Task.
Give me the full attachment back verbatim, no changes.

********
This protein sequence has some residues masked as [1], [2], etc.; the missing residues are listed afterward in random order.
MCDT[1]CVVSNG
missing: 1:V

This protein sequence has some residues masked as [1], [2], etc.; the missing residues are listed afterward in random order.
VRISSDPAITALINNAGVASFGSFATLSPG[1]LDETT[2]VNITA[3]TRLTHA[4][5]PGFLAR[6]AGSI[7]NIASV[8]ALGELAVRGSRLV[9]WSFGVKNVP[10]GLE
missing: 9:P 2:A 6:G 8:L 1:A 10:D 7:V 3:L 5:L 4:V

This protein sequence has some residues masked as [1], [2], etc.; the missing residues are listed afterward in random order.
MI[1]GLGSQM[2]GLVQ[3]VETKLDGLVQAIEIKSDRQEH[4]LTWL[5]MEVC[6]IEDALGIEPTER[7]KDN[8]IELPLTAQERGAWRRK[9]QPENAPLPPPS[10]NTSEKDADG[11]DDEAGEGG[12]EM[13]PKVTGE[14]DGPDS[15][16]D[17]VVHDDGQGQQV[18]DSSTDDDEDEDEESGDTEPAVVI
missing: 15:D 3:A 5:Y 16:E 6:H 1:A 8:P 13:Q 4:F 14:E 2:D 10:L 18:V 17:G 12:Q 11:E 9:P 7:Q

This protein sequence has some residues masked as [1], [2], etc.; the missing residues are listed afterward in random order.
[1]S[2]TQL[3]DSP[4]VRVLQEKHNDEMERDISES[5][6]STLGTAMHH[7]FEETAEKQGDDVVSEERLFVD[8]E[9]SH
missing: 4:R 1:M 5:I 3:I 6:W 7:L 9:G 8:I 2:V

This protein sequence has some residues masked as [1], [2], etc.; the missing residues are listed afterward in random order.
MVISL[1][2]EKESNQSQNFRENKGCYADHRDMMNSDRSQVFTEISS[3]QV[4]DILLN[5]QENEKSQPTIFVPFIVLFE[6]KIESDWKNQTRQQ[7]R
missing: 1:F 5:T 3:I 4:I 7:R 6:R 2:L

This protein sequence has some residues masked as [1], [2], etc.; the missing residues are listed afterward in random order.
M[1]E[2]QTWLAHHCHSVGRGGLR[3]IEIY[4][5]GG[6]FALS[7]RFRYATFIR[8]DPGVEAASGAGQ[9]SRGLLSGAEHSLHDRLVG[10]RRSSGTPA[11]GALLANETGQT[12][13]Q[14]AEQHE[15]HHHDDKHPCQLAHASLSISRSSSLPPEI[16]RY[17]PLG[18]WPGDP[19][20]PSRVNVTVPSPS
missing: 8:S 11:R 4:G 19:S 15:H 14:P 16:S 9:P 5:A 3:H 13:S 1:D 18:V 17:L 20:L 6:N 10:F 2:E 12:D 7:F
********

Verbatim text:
This protein sequence has some residues masked as [1], [2], etc.; the missing residues are listed afterward in random order.
MCDT[1]CVVSNG
missing: 1:V

This protein sequence has some residues masked as [1], [2], etc.; the missing residues are listed afterward in random order.
VRISSDPAITALINNAGVASFGSFATLSPG[1]LDETT[2]VNITA[3]TRLTHA[4][5]PGFLAR[6]AGSI[7]NIASV[8]ALGELAVRGSRLV[9]WSFGVKNVP[10]GLE
missing: 9:P 2:A 6:G 8:L 1:A 10:D 7:V 3:L 5:L 4:V

This protein sequence has some residues masked as [1], [2], etc.; the missing residues are listed afterward in random order.
MI[1]GLGSQM[2]GLVQ[3]VETKLDGLVQAIEIKSDRQEH[4]LTWL[5]MEVC[6]IEDALGIEPTER[7]KDN[8]IELPLTAQERGAWRRK[9]QPENAPLPPPS[10]NTSEKDADG[11]DDEAGEGG[12]EM[13]PKVTGE[14]DGPDS[15][16]D[17]VVHDDGQGQQV[18]DSSTDDDEDEDEESGDTEPAVVI
missing: 15:D 3:A 5:Y 16:E 6:H 1:A 8:P 13:Q 4:F 14:E 2:D 10:L 18:V 17:G 12:Q 11:E 9:P 7:Q

This protein sequence has some residues masked as [1], [2], etc.; the missing residues are listed afterward in random order.
[1]S[2]TQL[3]DSP[4]VRVLQEKHNDEMERDISES[5][6]STLGTAMHH[7]FEETAEKQGDDVVSEERLFVD[8]E[9]SH
missing: 4:R 1:M 5:I 3:I 6:W 7:L 9:G 8:I 2:V

This protein sequence has some residues masked as [1], [2], etc.; the missing residues are listed afterward in random order.
MVISL[1][2]EKESNQSQNFRENKGCYADHRDMMNSDRSQVFTEISS[3]QV[4]DILLN[5]QENEKSQPTIFVPFIVLFE[6]KIESDWKNQTRQQ[7]R
missing: 1:F 5:T 3:I 4:I 7:R 6:R 2:L

This protein sequence has some residues masked as [1], [2], etc.; the missing residues are listed afterward in random order.
M[1]E[2]QTWLAHHCHSVGRGGLR[3]IEIY[4][5]GG[6]FALS[7]RFRYATFIR[8]DPGVEAASGAGQ[9]SRGLLSGAEHSLHDRLVG[10]RRSSGTPA[11]GALLANETGQT[12][13]Q[14]AEQHE[15]HHHDDKHPCQLAHASLSISRSSSLPPEI[16]RY[17]PLG[18]WPGDP[19][20]PSRVNVTVPSPS
missing: 8:S 11:R 4:G 19:S 15:H 14:P 16:S 9:P 5:A 3:H 13:S 1:D 18:V 17:L 20:L 6:N 10:F 2:E 12:D 7:F